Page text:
|Jon - Laser Engines||09/06/2017 12:37:31|
|5499 forum posts|
With more than more than double the failure points of my setup i will stick to my battery thanks. Im also not sure the weight of an rx pack is going to make much difference to a 20lb warbird that already has a full pound of lead under the cowling.
|Bob Cotsford||09/06/2017 12:58:31|
8571 forum posts
Since the advent of crimped connectors on rc gear to replace the dreadful soldered joints of the 70's I can only think of two models lost to 'radio failure' - one a definite NiMh cell loss and the other a suspected switch. Now I prefer two batteries and two switches even on 120 size models.
While this may have more failure points, the 'point' is that the redundant paths mean that a failure in either path is not critical, and the failure can be found and fixed without the need for a spade as would be the case with a single power feed.
|Andy Meade||09/06/2017 13:23:58|
2772 forum posts
Exactly Bob - the complexity goes up, but the SAFETY of the system also does. "...double the failure points.." - quite right! ALL of those have to fail i norder to bring the aircraft down, not just one.
Simplicity would be great, but doesn't protect the airframe and other people from the number one cause of crashes (after dumb thumbs) - Rx power loss.
And the "my transmitter has a single battery so what's the point" is a poor argument. The Tx isn't subjected to engine vibration / bumpy landings / oil and moisture ingress / sat in a cold shed all winter.
Edited By Andy Meade on 09/06/2017 13:45:03
|Rich too||09/06/2017 13:33:37|
3060 forum posts
I agreed Bob. This appears to have opened a can of worms!
I am not sure about electric as the vibration killing the electrics is greatly reduced, but I frequent the FG website and redundancy of any type is pretty much universal.
A lot of guys use three batteries - one for ign - and I cannot understand that, as it means an extra battery and no redundancy on the ign!
I guess, as with many things like this, until you experience failure (which fingers crossed, I never have), there is a reluctance to change.
ps I am also going to stop using the old type switches and will move to the pin flag switches in future.
Edited By Rich2 on 09/06/2017 13:35:27
|The Wright Stuff||09/06/2017 13:42:45|
1381 forum posts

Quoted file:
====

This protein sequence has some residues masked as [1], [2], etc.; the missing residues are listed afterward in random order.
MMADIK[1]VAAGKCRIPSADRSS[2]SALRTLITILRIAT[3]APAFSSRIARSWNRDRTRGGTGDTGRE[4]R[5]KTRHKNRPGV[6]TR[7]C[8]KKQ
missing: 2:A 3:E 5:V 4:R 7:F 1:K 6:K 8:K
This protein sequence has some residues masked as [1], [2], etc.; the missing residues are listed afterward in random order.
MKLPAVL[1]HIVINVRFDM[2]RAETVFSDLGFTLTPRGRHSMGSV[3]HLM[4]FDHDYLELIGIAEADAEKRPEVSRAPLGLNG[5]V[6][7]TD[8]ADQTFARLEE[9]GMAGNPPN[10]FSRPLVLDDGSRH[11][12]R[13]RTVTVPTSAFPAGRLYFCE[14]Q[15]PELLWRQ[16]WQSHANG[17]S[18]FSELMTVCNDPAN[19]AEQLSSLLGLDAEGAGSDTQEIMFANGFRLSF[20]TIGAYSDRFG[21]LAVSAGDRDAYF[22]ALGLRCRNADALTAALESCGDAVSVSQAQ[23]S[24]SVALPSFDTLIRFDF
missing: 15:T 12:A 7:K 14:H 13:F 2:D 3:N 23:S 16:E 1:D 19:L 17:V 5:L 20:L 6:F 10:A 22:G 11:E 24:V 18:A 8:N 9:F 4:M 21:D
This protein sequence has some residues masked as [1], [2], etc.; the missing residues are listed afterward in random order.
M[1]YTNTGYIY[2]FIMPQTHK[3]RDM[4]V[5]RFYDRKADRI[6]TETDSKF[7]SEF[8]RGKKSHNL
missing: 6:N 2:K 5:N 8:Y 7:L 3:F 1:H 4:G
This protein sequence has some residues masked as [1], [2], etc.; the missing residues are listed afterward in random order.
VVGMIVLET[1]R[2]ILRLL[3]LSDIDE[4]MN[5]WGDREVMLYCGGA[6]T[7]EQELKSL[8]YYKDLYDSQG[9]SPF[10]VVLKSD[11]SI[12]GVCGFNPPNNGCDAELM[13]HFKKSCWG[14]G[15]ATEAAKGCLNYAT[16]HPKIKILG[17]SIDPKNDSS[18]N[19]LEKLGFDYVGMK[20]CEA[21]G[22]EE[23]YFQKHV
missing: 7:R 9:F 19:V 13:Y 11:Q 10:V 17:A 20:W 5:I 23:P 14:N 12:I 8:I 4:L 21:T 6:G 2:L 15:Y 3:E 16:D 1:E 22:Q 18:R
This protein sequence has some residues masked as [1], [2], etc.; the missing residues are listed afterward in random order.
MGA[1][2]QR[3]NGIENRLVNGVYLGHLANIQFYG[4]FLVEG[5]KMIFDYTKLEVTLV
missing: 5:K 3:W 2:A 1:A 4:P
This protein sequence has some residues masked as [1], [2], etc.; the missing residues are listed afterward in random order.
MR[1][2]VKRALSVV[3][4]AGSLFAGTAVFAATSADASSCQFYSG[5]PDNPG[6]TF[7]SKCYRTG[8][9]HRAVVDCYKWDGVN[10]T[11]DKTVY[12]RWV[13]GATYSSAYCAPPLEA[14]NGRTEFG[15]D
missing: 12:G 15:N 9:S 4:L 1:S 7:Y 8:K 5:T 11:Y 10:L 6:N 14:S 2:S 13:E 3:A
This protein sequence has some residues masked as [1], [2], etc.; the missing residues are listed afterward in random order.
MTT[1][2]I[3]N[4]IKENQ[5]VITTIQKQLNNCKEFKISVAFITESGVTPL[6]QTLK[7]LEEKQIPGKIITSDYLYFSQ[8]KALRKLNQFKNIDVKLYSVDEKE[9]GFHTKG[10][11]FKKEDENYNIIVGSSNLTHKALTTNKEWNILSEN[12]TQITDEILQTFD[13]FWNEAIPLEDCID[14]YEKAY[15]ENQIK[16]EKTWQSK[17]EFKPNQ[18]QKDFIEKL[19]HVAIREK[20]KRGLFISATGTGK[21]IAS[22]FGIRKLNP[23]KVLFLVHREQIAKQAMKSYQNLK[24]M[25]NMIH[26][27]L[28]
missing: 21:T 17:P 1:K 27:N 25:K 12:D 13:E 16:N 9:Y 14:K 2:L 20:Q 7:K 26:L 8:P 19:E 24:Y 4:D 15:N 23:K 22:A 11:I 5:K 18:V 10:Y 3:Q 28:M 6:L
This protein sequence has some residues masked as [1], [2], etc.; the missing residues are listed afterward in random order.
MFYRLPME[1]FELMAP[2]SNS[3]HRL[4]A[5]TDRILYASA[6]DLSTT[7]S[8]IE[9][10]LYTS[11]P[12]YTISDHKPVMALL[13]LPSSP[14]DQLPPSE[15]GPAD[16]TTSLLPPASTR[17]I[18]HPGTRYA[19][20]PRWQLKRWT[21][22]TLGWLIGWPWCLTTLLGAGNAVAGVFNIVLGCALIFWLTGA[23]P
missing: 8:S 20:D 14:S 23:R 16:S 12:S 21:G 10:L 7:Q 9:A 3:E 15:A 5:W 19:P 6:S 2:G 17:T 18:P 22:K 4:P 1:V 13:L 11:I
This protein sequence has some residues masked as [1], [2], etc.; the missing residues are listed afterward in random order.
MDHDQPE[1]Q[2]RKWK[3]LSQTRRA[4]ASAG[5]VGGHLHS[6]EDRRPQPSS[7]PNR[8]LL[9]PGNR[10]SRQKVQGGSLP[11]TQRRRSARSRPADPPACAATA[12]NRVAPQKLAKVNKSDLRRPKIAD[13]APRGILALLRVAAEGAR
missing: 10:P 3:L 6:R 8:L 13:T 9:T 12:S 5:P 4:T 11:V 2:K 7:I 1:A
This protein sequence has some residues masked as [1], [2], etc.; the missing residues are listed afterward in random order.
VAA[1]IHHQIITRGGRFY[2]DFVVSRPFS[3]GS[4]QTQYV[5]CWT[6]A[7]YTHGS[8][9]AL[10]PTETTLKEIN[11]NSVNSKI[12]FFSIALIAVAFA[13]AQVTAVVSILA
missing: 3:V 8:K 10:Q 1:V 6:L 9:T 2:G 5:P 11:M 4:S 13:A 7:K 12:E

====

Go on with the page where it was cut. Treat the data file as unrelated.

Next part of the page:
I think there is an argument that says that redundancy is not just down to hardware, it's also a state of mind. Duplication through increased complexity acts to improve safety ONLY if:
a) the user fully understands the technical implications of adopting a more complicated approach, and
b) the user does not become complacent as a result of the added hardware.
Otherwise, yes, there are situations where the redundancy is well-intended, but overall risk goes up! Can one honestly say that they will check each battery just as thoroughly as if there was only one? Appreciate this may sound cynical, but I have overheard at the field, a conversation along the lines of:
"Are you going to check the 'X' again?".
"Nah, it's alright, there's a backup anyway"
|Jon - Laser Engines||09/06/2017 13:59:07|
|5499 forum posts|
If the box of tricks in that jeti setup falls over then its dead meat, and there is still only a single plug connection to the rx. The model can still be brought down by a single point failure and a number of models have been lost due to the failure of a powerbox or similar. At the end of the day there is no totally failsafe system, but adding more and more things to a model is likely to increase the rish of a failure (even if its a non fatal failure), and the only dual system i would use on any of my own stuff would be the setup i mentioned earlier with two completely independent rx's with their own power supply. Then if i loose one in flight i have the other.
in 25 years i have only lost one model to radio failure and it was the rx itself that snuffed it. Most other potential failures are best guarded against with proper maintenance and inspection of all vital connections.
|Martin Harris||09/06/2017 14:06:16|
9333 forum posts
I think this may be to isolate the ignition power supply from the receiver's - I've seen many reports that ignition systems seem to generate some nasty spikes which can upset a receiver. Losing the engine is an inconvenience - losing the receiver/servo power is a disaster!
140 forum posts
Two Batteries and two switches here. The simple addition of a diode or a bridge rectifier in each battery line between the battery and the switch removes any possibility of a duff cell pulling the other good battery down. Common the two sides of the slide switches to reduce the possibility of a switch failure. Using Li-Fe batteries allows for the forward voltage drop across the diodes and supplies the Rx with just under 6v. Use diode/bridge rectifiers commensurate with the expected loads. If you don't need to drop so much just substitute single diodes for the bridge rectifiers
Test each battery supply individually at switch on and switch off..its pretty obvious if you have a duff cell in a pack. follow this regime and there is not much that can cause a catastrophic power failure.
|Bob Cotsford||09/06/2017 14:58:59|
8571 forum posts
There's only one certainty, and that is that this discussion will reappear at regular intervals!
I've gone the receiver redundancy route on occasion, this guards against signal loss on either receiver but as Jon points out it still leaves a single point of failure in the redundancy control unit itself, whatever form it takes. There is no way of eliminating all risks so I just try to avoid those most likely to occur. In my own experience this has taken the form of battery and switch failures, though with clever radio systems giving 'low rssi' warnings at unexpected moments my paranoia level has climbed several rungs. Too much knowledge is a Bad Thing.